The Cherry Orchard transposed to contemporary South Africa : space and identity in cultural contexts
Krüger, Johanna Alida
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The transposition of Chekhov's The Cherry Orchard (originally published in Russian in 1904) to contemporary South Africa in Suzman's The Free State (2000) is based on the corresponding social changes within the two contexts. These social changes cause a binary opposition of past and present in the two texts. Within this context memory functions as a space in which the characters recall the past to the present and engenders a dialogue between past and present. Memory is illustrated in the two plays by associations with place as an important aspect of identity formation. Memory and place are fused in the plays by means of Bakhtin's concept of the chronotope which is best observed in the plays in memories of specific places such as the respective orchards, houses and rooms such as the nursery and the ballroom in. The Cherry Orchard and the garden in The Free State. Furthermore, the influence of the past is also evident in the present when ideas of social status, class, race (in the case of The Free State) and behaviour are contrasted and when various characters express their perceptions of personal relationships and ideas about marriage. The influence of the past is also evident when the characters voice their different perceptions and expectations of the past and future. In The Cherry Orchard these cultural differences are evident in the concept of heteroglossia. However, in The Free State, these dialogues are directed by a specific politically liberal view which diminishes the heteroglossia in the text. The juxtaposing of past and present is also illustrated in The Cherry Orchard by various subversive strategies such as comedy of the absurd in order to portray the behaviour of the characters as incongruous. Another subversive strategy is the contrasting of characters and ideas in order to expose pretensions and affectations in speech and actions to parody both the old establishment and the ambitions of former peasants. These conventions are best illustrated by the concept of the carnivalesque that also features as one of Bakhtin's terms to capture incongruous ideas and situations in literature. In The Free State, comedy is unfortunately much diminished and in contrast to Chekhov's ambiguity, only directed against politically conservative characters. The prevalence of these three Bakhtinian concepts in the texts shows how identity formation is to a large extent influenced and defined by occupied space. When social change affects the distribution of land, a character's concept of identity is destabilised. Although Suzman uses this similarity in the two contexts in order to transpose Chekhov's text to contemporary South Africa, she organises the various stances in the text to advocate a specific politically liberal view. Thus, Suzman's transposition leads to an interesting comparison between the Russian and South African contexts as well as between the two texts. However, her text is limited by her political interpretation of Chekhov's text.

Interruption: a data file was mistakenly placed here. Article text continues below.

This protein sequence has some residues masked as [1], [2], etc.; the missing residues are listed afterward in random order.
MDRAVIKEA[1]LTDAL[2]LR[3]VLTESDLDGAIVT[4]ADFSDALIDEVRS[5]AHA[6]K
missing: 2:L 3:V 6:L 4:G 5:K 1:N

- Humanities